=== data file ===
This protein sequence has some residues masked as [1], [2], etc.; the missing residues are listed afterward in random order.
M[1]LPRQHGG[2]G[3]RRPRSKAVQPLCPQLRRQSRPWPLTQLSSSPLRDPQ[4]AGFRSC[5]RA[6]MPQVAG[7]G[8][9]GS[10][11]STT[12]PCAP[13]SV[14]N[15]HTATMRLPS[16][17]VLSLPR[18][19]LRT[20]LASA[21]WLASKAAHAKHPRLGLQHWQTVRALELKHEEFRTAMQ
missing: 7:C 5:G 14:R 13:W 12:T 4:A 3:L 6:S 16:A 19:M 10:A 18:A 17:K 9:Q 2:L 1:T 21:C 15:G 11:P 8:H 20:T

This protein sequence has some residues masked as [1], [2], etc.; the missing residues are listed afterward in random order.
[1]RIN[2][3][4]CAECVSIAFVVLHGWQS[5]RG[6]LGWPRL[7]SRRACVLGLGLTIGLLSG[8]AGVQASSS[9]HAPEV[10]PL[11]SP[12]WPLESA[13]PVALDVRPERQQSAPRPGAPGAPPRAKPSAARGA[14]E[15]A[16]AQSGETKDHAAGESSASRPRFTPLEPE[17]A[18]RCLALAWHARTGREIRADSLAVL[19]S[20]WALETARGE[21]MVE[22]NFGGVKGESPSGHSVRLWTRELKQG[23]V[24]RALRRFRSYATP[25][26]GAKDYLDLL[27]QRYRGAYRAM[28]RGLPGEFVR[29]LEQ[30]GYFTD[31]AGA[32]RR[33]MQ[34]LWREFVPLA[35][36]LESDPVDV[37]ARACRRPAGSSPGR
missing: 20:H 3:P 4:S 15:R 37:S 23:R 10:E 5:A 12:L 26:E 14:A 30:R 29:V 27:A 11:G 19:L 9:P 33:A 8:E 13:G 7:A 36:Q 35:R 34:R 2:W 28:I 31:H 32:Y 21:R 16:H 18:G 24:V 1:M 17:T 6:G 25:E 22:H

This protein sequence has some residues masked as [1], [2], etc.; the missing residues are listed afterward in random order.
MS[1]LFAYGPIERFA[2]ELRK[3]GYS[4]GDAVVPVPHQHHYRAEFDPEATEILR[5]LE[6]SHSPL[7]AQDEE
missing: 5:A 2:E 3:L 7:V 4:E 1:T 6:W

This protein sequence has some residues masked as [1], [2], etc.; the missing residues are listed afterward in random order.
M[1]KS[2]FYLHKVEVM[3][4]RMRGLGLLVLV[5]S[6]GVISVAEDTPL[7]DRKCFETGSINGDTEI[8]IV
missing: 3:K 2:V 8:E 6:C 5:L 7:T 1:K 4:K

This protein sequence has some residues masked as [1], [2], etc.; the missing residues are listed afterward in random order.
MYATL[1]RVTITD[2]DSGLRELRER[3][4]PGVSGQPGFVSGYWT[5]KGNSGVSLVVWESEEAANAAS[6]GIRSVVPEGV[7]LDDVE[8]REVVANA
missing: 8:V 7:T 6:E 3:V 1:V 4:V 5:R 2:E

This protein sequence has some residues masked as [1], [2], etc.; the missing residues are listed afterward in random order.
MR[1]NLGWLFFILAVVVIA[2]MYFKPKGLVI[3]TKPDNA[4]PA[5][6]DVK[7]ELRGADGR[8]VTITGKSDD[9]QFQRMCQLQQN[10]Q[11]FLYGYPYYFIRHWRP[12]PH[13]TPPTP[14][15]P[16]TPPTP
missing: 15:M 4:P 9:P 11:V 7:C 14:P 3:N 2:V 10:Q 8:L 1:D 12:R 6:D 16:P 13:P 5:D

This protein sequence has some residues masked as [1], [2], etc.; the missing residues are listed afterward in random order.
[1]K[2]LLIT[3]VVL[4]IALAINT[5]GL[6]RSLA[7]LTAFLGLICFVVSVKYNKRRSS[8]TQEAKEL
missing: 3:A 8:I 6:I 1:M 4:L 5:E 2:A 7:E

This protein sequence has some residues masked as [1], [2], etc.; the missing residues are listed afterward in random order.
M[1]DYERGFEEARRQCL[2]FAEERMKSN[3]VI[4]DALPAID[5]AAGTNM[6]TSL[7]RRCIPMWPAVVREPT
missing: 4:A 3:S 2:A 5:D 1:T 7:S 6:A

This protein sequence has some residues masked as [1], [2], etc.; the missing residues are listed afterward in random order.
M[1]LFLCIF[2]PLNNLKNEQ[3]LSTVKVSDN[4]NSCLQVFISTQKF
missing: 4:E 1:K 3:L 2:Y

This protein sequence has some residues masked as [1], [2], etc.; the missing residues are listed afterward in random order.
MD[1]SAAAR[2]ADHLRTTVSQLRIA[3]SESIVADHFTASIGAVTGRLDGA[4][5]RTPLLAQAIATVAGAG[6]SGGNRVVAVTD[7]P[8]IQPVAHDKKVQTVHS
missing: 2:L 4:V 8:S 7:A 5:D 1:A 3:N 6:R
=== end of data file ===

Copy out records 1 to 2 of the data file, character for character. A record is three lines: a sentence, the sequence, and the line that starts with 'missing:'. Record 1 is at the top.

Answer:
This protein sequence has some residues masked as [1], [2], etc.; the missing residues are listed afterward in random order.
M[1]LPRQHGG[2]G[3]RRPRSKAVQPLCPQLRRQSRPWPLTQLSSSPLRDPQ[4]AGFRSC[5]RA[6]MPQVAG[7]G[8][9]GS[10][11]STT[12]PCAP[13]SV[14]N[15]HTATMRLPS[16][17]VLSLPR[18][19]LRT[20]LASA[21]WLASKAAHAKHPRLGLQHWQTVRALELKHEEFRTAMQ
missing: 7:C 5:G 14:R 13:W 12:T 4:A 3:L 6:S 16:A 19:M 10:A 18:A 17:K 9:Q 2:L 1:T 21:C 15:G 11:P 8:H 20:T

This protein sequence has some residues masked as [1], [2], etc.; the missing residues are listed afterward in random order.
[1]RIN[2][3][4]CAECVSIAFVVLHGWQS[5]RG[6]LGWPRL[7]SRRACVLGLGLTIGLLSG[8]AGVQASSS[9]HAPEV[10]PL[11]SP[12]WPLESA[13]PVALDVRPERQQSAPRPGAPGAPPRAKPSAARGA[14]E[15]A[16]AQSGETKDHAAGESSASRPRFTPLEPE[17]A[18]RCLALAWHARTGREIRADSLAVL[19]S[20]WALETARGE[21]MVE[22]NFGGVKGESPSGHSVRLWTRELKQG[23]V[24]RALRRFRSYATP[25][26]GAKDYLDLL[27]QRYRGAYRAM[28]RGLPGEFVR[29]LEQ[30]GYFTD[31]AGA[32]RR[33]MQ[34]LWREFVPLA[35][36]LESDPVDV[37]ARACRRPAGSSPGR
missing: 20:H 3:P 4:S 15:R 37:S 23:R 10:E 5:A 12:L 26:E 14:A 30:R 29:V 27:A 11:G 19:L 9:P 33:A 8:E 13:G 7:A 36:Q 35:R 34:R 2:W 28:I 31:H 32:Y 21:R 16:H 18:G 24:V 1:M 17:T 6:G 25:E 22:H